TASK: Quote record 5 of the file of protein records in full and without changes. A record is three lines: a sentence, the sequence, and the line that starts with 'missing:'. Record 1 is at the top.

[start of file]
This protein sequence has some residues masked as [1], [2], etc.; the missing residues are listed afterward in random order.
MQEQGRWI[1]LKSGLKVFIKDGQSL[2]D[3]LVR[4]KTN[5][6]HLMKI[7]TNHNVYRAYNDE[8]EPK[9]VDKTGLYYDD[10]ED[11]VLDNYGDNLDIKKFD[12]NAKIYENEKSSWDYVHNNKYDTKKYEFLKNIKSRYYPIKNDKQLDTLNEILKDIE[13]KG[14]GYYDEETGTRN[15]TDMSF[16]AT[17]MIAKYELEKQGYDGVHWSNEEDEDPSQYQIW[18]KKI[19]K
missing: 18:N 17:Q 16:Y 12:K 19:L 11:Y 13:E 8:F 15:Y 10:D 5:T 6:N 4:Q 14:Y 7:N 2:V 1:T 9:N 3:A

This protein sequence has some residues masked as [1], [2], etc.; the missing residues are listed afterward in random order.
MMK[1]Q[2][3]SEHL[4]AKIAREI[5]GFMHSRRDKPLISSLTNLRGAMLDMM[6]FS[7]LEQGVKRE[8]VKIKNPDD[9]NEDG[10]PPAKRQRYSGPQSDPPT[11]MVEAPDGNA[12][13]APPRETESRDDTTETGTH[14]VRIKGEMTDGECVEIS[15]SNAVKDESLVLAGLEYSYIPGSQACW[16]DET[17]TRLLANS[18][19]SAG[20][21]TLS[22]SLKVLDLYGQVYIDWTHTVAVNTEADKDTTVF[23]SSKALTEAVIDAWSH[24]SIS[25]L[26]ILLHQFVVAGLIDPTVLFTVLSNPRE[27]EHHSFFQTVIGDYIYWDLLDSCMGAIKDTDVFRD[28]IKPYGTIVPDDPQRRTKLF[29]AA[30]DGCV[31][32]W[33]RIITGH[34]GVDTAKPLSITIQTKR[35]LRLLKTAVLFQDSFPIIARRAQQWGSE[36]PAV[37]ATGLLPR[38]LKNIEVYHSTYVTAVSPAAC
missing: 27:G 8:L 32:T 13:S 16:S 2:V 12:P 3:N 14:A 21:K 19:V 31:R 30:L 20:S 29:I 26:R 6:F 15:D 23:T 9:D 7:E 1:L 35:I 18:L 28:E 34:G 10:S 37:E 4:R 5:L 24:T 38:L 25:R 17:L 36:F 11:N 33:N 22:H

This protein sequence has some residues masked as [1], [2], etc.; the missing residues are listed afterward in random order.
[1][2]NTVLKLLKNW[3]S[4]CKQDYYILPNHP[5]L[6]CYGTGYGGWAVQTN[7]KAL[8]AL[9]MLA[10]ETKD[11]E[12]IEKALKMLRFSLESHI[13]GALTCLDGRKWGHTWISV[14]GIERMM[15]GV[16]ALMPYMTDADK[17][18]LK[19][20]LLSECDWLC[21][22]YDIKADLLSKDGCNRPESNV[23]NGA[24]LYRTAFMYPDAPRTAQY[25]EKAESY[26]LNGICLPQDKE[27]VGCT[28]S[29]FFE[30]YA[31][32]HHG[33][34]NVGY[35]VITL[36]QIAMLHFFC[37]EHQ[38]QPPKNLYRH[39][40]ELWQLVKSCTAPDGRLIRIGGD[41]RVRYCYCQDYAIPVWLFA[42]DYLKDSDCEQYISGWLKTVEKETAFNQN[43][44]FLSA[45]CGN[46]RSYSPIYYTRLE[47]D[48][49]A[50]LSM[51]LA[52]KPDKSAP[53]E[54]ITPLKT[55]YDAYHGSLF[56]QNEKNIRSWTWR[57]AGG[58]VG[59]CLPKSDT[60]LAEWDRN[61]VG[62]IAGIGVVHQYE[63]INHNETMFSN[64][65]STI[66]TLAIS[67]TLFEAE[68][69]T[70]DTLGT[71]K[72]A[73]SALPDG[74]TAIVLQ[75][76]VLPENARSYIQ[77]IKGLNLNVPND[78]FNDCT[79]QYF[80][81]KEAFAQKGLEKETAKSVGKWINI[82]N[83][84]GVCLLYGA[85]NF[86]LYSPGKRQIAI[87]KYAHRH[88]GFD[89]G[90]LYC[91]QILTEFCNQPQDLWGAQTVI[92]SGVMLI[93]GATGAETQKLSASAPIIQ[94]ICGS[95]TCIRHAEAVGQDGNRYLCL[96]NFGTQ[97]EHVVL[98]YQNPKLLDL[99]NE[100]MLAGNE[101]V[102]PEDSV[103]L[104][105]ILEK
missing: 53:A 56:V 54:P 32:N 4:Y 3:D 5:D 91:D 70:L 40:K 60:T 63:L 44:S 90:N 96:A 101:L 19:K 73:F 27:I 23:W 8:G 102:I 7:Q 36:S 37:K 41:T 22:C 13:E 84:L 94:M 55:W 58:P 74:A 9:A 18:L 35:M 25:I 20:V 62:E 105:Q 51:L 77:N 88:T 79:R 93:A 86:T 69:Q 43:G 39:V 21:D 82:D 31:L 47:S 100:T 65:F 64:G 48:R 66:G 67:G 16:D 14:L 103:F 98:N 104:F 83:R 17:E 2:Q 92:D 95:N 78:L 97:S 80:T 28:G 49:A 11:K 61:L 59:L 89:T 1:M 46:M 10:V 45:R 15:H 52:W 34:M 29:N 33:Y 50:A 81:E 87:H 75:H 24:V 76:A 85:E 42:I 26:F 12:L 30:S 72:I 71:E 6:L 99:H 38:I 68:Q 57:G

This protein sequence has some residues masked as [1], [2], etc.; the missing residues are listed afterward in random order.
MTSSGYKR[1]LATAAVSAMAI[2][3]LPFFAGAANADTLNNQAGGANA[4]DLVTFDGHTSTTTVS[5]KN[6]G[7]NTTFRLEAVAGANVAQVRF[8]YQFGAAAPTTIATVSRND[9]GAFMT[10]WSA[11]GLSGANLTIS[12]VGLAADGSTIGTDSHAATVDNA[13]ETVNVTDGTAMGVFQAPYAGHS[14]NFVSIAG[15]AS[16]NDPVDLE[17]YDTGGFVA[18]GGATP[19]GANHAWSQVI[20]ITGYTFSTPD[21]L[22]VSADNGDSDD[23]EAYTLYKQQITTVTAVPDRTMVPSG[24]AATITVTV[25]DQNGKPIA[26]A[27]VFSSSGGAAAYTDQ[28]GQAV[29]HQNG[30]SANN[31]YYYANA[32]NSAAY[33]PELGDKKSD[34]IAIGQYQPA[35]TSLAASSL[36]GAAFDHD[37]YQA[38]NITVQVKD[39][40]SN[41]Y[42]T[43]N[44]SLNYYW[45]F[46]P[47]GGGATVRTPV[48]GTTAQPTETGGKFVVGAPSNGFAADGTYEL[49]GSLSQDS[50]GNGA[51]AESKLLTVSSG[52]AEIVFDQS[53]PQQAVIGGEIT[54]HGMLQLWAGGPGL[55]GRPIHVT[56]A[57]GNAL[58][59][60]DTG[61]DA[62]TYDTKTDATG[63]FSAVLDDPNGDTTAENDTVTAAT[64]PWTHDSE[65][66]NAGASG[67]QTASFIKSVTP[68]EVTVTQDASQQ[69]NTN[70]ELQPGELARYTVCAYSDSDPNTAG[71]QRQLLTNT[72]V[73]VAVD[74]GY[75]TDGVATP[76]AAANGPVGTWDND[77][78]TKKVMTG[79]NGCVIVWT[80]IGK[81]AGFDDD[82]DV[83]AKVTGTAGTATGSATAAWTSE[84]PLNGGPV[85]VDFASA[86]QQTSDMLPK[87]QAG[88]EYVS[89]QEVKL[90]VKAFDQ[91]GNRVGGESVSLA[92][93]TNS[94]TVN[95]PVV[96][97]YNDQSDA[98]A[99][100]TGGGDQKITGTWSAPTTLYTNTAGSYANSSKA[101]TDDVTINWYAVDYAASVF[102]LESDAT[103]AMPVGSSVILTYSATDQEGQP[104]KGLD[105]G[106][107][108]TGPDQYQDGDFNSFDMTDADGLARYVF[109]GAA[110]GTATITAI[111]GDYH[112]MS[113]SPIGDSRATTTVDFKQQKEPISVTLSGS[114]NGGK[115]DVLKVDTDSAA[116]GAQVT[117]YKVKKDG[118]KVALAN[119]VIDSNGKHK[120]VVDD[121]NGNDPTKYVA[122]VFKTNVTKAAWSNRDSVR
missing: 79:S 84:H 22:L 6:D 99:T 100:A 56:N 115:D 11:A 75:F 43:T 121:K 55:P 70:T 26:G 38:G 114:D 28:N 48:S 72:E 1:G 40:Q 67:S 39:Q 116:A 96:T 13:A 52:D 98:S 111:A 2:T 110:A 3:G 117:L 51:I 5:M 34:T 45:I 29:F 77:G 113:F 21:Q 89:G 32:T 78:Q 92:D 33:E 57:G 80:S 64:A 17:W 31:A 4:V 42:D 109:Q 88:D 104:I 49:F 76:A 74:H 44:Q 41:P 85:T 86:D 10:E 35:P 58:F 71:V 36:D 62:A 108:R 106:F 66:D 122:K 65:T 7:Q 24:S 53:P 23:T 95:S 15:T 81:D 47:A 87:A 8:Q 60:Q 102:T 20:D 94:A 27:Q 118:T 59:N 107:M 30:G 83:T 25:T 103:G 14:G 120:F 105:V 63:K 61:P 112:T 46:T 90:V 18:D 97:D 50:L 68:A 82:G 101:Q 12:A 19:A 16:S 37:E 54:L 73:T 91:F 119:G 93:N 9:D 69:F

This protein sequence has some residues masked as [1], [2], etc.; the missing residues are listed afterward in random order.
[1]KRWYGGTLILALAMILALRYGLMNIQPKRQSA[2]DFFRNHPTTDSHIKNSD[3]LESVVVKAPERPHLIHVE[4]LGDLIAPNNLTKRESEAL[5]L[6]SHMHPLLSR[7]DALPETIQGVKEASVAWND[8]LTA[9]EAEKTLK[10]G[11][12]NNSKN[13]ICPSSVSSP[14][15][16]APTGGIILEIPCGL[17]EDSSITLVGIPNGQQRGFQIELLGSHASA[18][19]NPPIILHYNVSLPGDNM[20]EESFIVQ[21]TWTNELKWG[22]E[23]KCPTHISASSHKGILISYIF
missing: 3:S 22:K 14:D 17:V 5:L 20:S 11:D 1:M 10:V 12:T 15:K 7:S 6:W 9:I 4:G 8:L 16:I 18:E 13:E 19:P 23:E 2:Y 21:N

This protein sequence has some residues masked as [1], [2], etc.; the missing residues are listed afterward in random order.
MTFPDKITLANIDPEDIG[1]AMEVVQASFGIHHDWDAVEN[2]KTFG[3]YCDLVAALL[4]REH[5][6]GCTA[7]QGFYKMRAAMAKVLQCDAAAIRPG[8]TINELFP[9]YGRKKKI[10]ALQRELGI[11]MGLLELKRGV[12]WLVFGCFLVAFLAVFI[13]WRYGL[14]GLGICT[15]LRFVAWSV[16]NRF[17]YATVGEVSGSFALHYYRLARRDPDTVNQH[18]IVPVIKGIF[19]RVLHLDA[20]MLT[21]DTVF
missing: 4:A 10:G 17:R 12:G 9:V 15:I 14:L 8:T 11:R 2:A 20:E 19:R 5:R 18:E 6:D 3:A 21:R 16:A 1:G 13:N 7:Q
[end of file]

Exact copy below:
This protein sequence has some residues masked as [1], [2], etc.; the missing residues are listed afterward in random order.
[1]KRWYGGTLILALAMILALRYGLMNIQPKRQSA[2]DFFRNHPTTDSHIKNSD[3]LESVVVKAPERPHLIHVE[4]LGDLIAPNNLTKRESEAL[5]L[6]SHMHPLLSR[7]DALPETIQGVKEASVAWND[8]LTA[9]EAEKTLK[10]G[11][12]NNSKN[13]ICPSSVSSP[14][15][16]APTGGIILEIPCGL[17]EDSSITLVGIPNGQQRGFQIELLGSHASA[18][19]NPPIILHYNVSLPGDNM[20]EESFIVQ[21]TWTNELKWG[22]E[23]KCPTHISASSHKGILISYIF
missing: 3:S 22:K 14:D 17:V 5:L 20:S 11:D 1:M 10:V 12:T 15:K 7:S 6:W 9:I 4:G 8:L 16:I 18:E 13:E 19:P 23:E 2:Y 21:N